I remember seeing this argument during the dot-com boom:
YOUTUBE IS NOT THE GOVERNMENT.
YOUTUBE IS A PRIVATE COMPANY WHO CAN DENY THE *PRIVILEGE* OF BEING A USER OF ITS PLATFORM TO ANYBODY FOR ANY REASON OR NO REASON.
YOUTUBE LITERALLY PAYS PEOPLE WHO HAVE POPULAR VIDEOS.
STOP CALLING THIS A “FREE SPEECH” ISSUE, YOU FUCKING WANKER. https://t.co/lniXDkR2gA
— Pé Resists (@4everNeverTrump) June 5, 2019
From a capitalist libertarian and legalistic perspective, it makes perfect sense.
The trouble is that there is at least one more way of looking at it. And this applies not just to YouTube, but to Twitter and Facebook as well.
Once upon a time the world had not been subdivided into individualistic private parcels of land the way it is today. There were common areas that were widely used for various purposes. Importantly, they were social: People could meet without trespassing, do business, be neighbors, discuss the events of the day, even hold protests.
This should sound quaint, but also oddly familiar: Today, the Internet largely serves this purpose. And it is an essential purpose to society.
Which makes the individualized private spaces of YouTube, Facebook, and Twitter problematic. Because at the very point that the author above affirms private property rights on the Internet, s/he is privatizing the modern commons. Which is the same thing that happened to the original commons.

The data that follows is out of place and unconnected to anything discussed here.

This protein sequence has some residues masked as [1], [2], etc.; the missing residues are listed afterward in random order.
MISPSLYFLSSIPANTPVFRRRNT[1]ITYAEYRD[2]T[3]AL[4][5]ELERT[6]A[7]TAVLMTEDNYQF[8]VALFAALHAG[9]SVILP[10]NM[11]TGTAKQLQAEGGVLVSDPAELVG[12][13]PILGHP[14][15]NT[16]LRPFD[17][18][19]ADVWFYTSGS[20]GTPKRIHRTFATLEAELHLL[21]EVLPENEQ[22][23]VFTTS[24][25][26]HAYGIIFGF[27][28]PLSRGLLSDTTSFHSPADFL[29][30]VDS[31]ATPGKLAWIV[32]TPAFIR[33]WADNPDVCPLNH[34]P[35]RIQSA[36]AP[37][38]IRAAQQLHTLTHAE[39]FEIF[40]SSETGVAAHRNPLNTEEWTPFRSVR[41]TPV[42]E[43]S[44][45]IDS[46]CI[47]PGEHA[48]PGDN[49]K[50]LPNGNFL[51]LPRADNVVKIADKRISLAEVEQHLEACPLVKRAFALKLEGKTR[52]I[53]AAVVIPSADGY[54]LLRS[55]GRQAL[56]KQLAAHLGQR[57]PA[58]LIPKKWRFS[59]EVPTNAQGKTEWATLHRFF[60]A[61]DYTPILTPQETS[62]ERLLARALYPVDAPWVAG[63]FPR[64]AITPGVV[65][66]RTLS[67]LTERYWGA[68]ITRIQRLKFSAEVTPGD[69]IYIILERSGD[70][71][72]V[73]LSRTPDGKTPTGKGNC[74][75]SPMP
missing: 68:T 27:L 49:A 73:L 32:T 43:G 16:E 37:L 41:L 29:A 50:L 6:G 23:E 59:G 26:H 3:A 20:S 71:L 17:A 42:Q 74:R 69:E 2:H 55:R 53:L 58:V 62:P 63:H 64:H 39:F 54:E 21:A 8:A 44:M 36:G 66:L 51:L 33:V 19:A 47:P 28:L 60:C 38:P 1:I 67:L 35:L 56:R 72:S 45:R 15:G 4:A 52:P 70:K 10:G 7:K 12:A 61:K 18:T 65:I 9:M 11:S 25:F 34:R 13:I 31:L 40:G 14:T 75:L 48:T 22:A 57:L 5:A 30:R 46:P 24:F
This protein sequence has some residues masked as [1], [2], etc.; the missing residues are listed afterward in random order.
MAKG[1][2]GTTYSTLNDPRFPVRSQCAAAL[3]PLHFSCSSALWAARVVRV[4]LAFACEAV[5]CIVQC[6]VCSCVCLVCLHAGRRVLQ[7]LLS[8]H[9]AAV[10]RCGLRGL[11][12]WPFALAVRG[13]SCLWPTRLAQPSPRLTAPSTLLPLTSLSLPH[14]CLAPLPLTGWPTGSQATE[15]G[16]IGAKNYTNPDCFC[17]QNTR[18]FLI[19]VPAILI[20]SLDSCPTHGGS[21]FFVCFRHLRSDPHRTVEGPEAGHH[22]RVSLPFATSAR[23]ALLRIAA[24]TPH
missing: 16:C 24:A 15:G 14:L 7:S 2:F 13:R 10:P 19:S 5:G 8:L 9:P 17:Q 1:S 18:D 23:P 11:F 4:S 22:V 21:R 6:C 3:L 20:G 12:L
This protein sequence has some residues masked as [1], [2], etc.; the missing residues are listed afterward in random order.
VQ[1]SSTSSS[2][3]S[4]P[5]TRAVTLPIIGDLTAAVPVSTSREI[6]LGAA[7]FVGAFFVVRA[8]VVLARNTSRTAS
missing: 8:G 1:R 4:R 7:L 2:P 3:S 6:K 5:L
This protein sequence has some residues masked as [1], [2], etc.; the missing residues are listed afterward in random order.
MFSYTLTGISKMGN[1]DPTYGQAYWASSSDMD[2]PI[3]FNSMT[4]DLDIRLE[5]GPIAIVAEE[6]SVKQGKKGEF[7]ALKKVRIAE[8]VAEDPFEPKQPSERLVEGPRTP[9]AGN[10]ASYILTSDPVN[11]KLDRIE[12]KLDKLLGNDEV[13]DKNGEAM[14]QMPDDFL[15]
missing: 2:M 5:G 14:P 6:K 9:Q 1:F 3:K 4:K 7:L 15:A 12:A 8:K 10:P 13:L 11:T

Free speech rights may not apply de jure within privatized commons but that does not make those rights any less important.
So the advocates of property will naturally respond that this is a government and political function and not their responsibility. As is explicit in the Twitter post above. They insist upon this at the very same time they seek to eviscerate government because they object to government intrusions upon their “property rights.”
They call government a tyrant while they deny free speech rights on their own platforms. Which highlights the need for an independent space for speech. Government, after all, being a putative tyrant, cannot be trusted to protect rights to speech attacking its policies.
But the commons have been privatized. Which is to say, in effect, that you may only have free speech rights if you own the platform from which you would speak.
Imagine a commons where only the landlords could speak or stage a protest. And that is precisely where the logic of that tweet leads us.